Objective: Etomidate has been shown to both enhance and depress the cortical amplitude of somatosensory evoked potentials (SSEP) depending on the dose used. Similar amplitude increases with etomidate and motor evoked potentials resulting from cortical magnetic (tcMMEP) and electric (tcEMEP) stimulation have not been consistent. We used a primate model to elucidate the time and dose characteristics of the effect. Methods: tcMMEP and tcEMEP were characterized during bolus injections of 0.1-1.8 mg/kg etomidate in 10 adult cynomologous monkeys during a baseline anesthesia with a continuous ketamine infusion. Responses were assessed by measuring the amplitude and onset latency of the hypothenar compound action potential response. In a second experiment the epidural and hypothenar response to tcEMEP was recorded under 0.3% isoflurane anesthesia and following intravenous injection of 0.05-0.35 mg/kg etomidate. Cortical stimulation was accomplished using a Cadwell MES-10 (tcMMEP) and Digitimer D180 (tcEMEP). Results: The amplitude of the hypothenar muscle response was increased for tcEMEP and tcMMEP at 20 min following 0.1 mg/kg etomidate in the monkey. The amplification of the tcMMEP response was significantly greater than the tcEMEP response (1.95 + 0.62 SD vs. 1.43 + 0.68 SD, P = 0.023). Responses at higher doses were all below baseline. The tcMMEP response was significantly smaller than the tcEMEP at doses above 0.9 mg/ kg (all P < 0.001). The onset latency values were not significantly increased at any dose or time. The epidural recording demonstrated a large increase in the number of I waves compared to the isoflurane baseline. Conclusions: This study demonstrates that a low dose (0.1 mg/kg) of etomidate increases the compound muscle action potential (CMAP) amplitude for tcEMEP and tcMMEP in the monkey whereas higher doses decrease the amplitude. Epidural recordings demonstrate a marked increase in the number of I waves consistent with a cortical effect similar to the postulated effect that results in amplification of the cortical SSEP. This suggests the amplitude loss in the hypothenar muscles may be due to depression of the spinal cord by etomidate. The CMAP response amplification at low doses was greater in tcMMEP than tcEMEP and the depression at higher doses was more with the tcMMEP technique consistent with the greater dependence of the tcMMEP technique on synaptic activation.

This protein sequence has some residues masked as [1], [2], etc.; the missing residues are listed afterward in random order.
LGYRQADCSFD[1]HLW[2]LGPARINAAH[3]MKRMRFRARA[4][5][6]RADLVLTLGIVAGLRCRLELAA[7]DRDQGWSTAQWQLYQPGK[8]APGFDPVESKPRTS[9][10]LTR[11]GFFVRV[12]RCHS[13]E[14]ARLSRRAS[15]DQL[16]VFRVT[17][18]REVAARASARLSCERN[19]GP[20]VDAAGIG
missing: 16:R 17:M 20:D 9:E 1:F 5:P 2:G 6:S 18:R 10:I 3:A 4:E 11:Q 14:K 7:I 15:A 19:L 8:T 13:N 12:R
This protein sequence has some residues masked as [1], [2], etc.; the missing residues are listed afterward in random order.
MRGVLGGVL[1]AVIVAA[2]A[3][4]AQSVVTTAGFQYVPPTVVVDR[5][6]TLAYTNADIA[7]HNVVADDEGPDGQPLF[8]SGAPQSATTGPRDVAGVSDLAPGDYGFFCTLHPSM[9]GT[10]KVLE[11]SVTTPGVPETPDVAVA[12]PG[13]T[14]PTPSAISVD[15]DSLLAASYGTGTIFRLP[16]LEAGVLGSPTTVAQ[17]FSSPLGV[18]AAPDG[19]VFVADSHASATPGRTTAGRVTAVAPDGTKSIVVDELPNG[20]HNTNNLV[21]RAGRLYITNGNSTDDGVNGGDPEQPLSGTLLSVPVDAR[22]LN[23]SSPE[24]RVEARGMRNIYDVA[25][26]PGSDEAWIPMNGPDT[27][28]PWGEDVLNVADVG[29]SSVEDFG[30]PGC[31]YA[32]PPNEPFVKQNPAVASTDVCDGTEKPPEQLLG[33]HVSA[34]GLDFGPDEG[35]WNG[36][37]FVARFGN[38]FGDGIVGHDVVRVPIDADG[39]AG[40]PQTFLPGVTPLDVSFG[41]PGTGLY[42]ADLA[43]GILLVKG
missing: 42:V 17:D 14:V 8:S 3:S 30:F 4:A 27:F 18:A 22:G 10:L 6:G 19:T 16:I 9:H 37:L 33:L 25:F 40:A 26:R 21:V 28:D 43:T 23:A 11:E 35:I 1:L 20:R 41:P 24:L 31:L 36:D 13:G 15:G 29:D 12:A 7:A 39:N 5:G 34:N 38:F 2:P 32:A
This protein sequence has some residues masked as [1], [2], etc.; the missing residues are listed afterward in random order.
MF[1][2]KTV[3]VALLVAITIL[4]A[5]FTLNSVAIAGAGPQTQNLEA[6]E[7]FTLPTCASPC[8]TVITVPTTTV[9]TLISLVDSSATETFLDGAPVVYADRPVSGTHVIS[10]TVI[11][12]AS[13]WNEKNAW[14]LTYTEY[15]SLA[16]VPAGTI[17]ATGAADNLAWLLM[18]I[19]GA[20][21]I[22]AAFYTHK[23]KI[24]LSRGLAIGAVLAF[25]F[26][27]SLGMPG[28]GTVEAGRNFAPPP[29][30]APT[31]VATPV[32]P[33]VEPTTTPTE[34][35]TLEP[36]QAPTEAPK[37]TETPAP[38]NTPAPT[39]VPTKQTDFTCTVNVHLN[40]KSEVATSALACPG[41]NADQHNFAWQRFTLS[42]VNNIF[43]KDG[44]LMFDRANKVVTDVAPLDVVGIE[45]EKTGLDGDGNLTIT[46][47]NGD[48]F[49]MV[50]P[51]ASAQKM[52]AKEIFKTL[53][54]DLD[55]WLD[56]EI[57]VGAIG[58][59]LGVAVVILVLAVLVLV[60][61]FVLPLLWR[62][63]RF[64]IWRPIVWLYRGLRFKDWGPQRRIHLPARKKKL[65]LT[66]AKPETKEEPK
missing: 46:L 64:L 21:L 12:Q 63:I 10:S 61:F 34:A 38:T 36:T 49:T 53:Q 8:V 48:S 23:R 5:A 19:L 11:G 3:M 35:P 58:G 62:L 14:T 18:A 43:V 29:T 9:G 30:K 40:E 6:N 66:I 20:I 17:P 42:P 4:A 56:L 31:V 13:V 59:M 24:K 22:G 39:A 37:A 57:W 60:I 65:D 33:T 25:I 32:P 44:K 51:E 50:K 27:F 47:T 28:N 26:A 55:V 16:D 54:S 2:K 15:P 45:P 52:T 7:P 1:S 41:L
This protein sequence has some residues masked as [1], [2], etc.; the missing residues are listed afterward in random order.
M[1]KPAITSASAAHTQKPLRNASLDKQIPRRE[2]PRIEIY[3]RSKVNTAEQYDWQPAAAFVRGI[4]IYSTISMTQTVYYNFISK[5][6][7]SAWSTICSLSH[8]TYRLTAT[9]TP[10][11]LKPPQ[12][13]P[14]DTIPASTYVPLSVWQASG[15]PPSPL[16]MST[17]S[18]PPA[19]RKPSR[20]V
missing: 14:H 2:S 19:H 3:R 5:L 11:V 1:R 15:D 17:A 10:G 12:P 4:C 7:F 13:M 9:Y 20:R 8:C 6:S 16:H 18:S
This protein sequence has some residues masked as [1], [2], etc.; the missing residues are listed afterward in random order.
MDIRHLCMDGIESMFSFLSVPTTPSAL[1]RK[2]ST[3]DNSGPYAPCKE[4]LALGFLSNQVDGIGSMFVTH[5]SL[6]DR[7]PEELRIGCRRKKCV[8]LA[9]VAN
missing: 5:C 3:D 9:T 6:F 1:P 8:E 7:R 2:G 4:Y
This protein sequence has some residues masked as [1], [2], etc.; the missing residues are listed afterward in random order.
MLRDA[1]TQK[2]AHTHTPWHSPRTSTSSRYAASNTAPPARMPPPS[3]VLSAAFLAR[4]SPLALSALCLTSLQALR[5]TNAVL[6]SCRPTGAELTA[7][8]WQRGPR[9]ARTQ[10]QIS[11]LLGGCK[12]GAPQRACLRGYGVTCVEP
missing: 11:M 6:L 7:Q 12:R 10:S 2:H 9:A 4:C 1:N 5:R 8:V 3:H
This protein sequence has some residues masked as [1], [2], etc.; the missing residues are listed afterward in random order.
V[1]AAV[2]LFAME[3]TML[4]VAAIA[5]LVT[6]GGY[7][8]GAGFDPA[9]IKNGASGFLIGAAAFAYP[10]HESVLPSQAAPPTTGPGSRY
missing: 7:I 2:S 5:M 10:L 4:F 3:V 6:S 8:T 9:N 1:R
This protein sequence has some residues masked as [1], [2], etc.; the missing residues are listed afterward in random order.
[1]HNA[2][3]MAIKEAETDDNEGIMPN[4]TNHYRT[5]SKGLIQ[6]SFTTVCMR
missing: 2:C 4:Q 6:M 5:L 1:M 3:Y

- Motor evoked potential
ASJC Scopus subject areas
- Health Informatics
- Critical Care and Intensive Care Medicine
- Anesthesiology and Pain Medicine